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A key building block for any COVID-19 response: Data integration

In the last few months we have all found ourselves in unchartered territory, facing a global threat together, yet apart. Healthcare interoperability—defined as the collection, distribution and exchange of data—has been placed squarely in the center of the global pandemic response.

Around the world, Ministries of Health, social services, information, development planning and finance are working together to protect their populations from the threat and reality of COVID-19. In the U.S., states are working in a similar fashion to address needs at a regional level.

No matter where your organization is in the healthcare interoperability journey, now is the time to examine your data footprint and take action to adapt to situations.

Joining the battle at the point of need

We have seen heroic efforts across the globe as healthcare workers find themselves lending their talents in settings where they may not have otherwise worked. It’s more important now than ever to integrate data from disparate clinical settings: Hospitals, local clinics, urgent care, general and specialist practices in both the private and public sectors. In this battle, hospitals are no longer the gladiator in the data ring. Data from ambulatory care, community housing, nursing homes, college campus clinics and prisons are every bit as important.

Life as we know it has changed. We now keep an eye on daily test result summaries while we track the spread of this virus. As such, lab result data integration is a key building block for any COVID-19 response.

What does this integration look like?

Globally, some countries have chosen to implement national data repositories using standards-based data exchange that provide access to test results in near real time. Others have augmented existing disease surveillance systems to include test metrics for this novel coronavirus. In the U.S., commercial clinical laboratories have come alongside the overwhelmed Centers for Disease Control and Prevention (CDC) to process COVID-19 tests. Integration of these lab feeds to a clinical data repository would ensure that those test results are clearly communicated, ideally to providers in all clinical settings, in near real time at the point of care.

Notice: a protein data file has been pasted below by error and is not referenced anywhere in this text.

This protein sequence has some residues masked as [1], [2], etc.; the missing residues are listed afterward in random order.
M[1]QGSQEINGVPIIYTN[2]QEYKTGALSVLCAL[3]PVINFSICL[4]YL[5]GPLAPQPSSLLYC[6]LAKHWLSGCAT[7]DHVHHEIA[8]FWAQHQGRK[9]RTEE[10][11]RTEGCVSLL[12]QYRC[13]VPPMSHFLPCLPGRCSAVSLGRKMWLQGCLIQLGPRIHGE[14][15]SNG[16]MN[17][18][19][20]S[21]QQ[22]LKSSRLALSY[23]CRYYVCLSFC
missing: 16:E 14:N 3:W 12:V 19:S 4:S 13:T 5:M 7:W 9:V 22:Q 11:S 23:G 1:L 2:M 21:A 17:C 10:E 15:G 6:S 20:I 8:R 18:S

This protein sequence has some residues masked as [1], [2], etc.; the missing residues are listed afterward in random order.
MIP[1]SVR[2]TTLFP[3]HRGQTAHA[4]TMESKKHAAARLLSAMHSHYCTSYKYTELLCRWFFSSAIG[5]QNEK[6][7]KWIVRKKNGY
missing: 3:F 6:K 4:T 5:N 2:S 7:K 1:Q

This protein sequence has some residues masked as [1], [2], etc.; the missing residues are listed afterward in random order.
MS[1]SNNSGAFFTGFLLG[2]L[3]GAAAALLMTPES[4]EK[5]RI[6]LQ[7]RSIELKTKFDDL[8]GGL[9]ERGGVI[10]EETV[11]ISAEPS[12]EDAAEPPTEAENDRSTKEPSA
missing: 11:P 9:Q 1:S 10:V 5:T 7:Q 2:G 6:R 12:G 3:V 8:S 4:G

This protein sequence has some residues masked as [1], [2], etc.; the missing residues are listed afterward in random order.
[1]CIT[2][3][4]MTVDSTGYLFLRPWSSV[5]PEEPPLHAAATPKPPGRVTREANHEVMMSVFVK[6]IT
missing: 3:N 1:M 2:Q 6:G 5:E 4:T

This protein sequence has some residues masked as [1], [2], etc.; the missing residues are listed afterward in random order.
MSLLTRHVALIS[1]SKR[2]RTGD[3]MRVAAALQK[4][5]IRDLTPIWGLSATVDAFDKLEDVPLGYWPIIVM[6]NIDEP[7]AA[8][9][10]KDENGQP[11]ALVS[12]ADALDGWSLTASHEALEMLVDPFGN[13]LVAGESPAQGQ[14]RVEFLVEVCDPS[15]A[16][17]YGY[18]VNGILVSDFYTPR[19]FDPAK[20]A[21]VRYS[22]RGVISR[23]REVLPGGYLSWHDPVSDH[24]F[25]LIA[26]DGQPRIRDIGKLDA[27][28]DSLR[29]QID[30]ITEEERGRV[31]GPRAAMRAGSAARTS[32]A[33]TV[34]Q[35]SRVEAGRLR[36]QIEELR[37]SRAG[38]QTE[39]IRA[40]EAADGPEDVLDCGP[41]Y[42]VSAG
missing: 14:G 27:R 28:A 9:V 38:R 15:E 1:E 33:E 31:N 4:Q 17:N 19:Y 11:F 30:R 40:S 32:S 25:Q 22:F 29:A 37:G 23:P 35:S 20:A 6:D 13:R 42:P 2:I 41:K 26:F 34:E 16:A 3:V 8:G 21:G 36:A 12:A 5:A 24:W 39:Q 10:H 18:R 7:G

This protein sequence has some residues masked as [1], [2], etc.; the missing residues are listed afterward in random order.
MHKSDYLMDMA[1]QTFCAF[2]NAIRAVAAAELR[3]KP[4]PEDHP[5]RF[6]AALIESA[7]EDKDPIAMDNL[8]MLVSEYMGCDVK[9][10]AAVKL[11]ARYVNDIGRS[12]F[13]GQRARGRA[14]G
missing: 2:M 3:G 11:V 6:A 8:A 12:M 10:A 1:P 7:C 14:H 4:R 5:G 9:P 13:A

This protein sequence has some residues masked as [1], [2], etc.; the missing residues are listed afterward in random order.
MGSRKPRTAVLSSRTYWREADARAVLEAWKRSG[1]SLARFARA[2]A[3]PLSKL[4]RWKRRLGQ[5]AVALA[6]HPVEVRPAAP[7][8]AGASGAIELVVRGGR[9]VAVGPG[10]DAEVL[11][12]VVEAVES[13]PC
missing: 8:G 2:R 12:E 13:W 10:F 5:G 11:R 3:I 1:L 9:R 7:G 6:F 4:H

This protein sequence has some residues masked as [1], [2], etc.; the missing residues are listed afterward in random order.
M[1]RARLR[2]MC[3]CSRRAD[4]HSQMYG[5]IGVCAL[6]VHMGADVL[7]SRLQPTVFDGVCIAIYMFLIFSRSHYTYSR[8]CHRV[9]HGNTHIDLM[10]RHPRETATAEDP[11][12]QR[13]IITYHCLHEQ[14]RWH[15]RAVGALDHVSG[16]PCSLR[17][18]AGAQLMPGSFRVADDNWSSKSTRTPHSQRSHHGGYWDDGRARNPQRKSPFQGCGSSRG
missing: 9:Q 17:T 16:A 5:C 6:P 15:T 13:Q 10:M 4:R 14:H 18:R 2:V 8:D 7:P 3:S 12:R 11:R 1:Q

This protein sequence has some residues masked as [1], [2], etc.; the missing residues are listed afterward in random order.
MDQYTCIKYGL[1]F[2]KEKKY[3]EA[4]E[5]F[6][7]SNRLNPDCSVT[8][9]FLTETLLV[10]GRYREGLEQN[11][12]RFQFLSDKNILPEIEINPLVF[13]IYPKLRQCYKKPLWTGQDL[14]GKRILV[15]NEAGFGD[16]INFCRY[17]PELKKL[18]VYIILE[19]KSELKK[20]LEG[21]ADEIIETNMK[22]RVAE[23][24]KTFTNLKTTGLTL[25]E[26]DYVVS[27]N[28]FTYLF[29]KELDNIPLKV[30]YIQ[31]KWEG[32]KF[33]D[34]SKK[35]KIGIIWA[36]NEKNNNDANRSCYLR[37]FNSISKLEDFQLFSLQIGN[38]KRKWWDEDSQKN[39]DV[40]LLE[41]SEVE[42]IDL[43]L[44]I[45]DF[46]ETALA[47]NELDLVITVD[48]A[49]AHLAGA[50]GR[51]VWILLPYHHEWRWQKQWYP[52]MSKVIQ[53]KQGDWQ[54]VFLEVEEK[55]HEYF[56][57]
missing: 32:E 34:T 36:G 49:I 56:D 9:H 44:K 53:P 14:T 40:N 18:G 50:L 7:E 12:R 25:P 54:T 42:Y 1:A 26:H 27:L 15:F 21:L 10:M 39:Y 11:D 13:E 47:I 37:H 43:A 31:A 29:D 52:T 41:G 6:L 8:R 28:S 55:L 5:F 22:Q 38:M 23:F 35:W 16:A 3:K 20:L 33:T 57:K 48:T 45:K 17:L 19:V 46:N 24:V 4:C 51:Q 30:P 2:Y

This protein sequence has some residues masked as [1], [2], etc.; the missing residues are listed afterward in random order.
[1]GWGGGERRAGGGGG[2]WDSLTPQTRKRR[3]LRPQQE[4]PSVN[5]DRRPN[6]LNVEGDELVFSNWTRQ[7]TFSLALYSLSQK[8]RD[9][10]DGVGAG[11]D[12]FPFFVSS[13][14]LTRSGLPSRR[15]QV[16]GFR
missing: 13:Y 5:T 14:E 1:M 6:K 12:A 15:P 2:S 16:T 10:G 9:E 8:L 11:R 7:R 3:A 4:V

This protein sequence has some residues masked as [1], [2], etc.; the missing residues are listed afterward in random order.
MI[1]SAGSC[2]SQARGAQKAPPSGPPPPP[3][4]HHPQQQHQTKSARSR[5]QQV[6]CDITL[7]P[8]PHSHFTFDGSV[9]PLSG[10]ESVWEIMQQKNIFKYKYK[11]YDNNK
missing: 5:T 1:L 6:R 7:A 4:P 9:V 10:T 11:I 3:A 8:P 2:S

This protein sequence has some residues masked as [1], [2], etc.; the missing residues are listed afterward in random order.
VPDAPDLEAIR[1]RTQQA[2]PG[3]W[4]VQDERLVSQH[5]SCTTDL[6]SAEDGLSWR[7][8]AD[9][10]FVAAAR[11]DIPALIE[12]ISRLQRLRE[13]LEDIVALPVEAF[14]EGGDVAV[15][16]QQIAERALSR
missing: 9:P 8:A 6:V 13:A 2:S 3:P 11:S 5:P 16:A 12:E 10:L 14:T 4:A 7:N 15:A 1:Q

It’s important to keep in mind that the need doesn’t stop with COVID-19 testing. Tracking and monitoring secondary illness after recovery is fast becoming standard practice. Soon, antibody tests will inform the capacity to relax restrictions by region. Because so much about this virus is unknown, the more data points collected, the better.

Even as countries are starting to ease restrictions and allow more freedom of movement, this is the time to take an honest look at the data landscape in your region. Some questions to ask:

  • How connected is your healthcare community?
  • How well does it extend to confined community settings?
  • How quickly is data distributed across the healthcare continuum?

Next, prioritize any data gaps, taking into consideration all communities, then put together an integration strategy that meets the needs of the region.

There is much we don’t know about COVID-19. Investing the time and effort to integrate systems now will pay big dividends down the road, providing analytic data insights to the clinical research, bio tech, pharmaceutical and life science communities.

Interoperability facilitates a united, informed, data-driven response no matter how far apart we are.

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